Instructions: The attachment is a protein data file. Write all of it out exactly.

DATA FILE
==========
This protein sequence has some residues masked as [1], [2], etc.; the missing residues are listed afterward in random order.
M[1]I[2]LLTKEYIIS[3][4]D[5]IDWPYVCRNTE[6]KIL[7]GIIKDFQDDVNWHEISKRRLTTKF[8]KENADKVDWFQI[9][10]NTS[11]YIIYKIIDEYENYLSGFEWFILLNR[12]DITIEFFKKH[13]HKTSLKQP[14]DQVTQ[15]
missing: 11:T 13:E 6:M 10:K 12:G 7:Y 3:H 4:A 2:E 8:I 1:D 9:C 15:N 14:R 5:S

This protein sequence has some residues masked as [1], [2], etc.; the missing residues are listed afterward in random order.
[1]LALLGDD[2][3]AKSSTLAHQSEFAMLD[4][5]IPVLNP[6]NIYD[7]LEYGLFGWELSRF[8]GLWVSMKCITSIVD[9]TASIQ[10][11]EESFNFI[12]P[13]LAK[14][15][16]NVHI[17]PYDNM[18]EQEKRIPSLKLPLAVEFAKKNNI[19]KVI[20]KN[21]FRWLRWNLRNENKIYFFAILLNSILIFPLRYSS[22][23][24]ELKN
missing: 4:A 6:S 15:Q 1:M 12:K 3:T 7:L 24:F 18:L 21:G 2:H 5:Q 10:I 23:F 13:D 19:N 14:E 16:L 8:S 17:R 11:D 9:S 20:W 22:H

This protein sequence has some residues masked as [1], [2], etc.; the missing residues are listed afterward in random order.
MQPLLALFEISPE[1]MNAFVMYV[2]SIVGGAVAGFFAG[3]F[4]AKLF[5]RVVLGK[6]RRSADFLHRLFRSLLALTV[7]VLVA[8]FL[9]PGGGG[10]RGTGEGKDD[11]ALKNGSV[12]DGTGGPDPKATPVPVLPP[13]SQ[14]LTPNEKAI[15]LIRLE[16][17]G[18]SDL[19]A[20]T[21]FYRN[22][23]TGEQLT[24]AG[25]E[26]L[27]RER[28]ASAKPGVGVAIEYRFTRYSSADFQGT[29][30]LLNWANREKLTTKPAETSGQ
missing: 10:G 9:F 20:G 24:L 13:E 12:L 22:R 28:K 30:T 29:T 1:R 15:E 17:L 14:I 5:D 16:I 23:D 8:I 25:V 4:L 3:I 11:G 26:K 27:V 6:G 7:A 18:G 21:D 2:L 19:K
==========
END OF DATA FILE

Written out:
This protein sequence has some residues masked as [1], [2], etc.; the missing residues are listed afterward in random order.
M[1]I[2]LLTKEYIIS[3][4]D[5]IDWPYVCRNTE[6]KIL[7]GIIKDFQDDVNWHEISKRRLTTKF[8]KENADKVDWFQI[9][10]NTS[11]YIIYKIIDEYENYLSGFEWFILLNR[12]DITIEFFKKH[13]HKTSLKQP[14]DQVTQ[15]
missing: 11:T 13:E 6:M 10:K 12:G 7:Y 3:H 4:A 2:E 8:I 1:D 9:C 15:N 14:R 5:S

This protein sequence has some residues masked as [1], [2], etc.; the missing residues are listed afterward in random order.
[1]LALLGDD[2][3]AKSSTLAHQSEFAMLD[4][5]IPVLNP[6]NIYD[7]LEYGLFGWELSRF[8]GLWVSMKCITSIVD[9]TASIQ[10][11]EESFNFI[12]P[13]LAK[14][15][16]NVHI[17]PYDNM[18]EQEKRIPSLKLPLAVEFAKKNNI[19]KVI[20]KN[21]FRWLRWNLRNENKIYFFAILLNSILIFPLRYSS[22][23][24]ELKN
missing: 4:A 6:S 15:Q 1:M 12:K 3:T 7:L 24:F 18:L 21:G 2:H 5:Q 10:I 23:F 13:D 19:N 14:E 16:L 8:S 17:R 11:D 9:S 20:W 22:H

This protein sequence has some residues masked as [1], [2], etc.; the missing residues are listed afterward in random order.
MQPLLALFEISPE[1]MNAFVMYV[2]SIVGGAVAGFFAG[3]F[4]AKLF[5]RVVLGK[6]RRSADFLHRLFRSLLALTV[7]VLVA[8]FL[9]PGGGG[10]RGTGEGKDD[11]ALKNGSV[12]DGTGGPDPKATPVPVLPP[13]SQ[14]LTPNEKAI[15]LIRLE[16][17]G[18]SDL[19]A[20]T[21]FYRN[22][23]TGEQLT[24]AG[25]E[26]L[27]RER[28]ASAKPGVGVAIEYRFTRYSSADFQGT[29][30]LLNWANREKLTTKPAETSGQ
missing: 10:G 9:F 20:G 24:L 13:E 12:L 22:R 28:K 30:T 29:T 1:R 15:E 17:L 14:I 5:D 16:I 23:D 8:I 25:V 4:L 3:I 11:G 26:K 27:V 6:G 7:A 18:G 21:D 2:L 19:K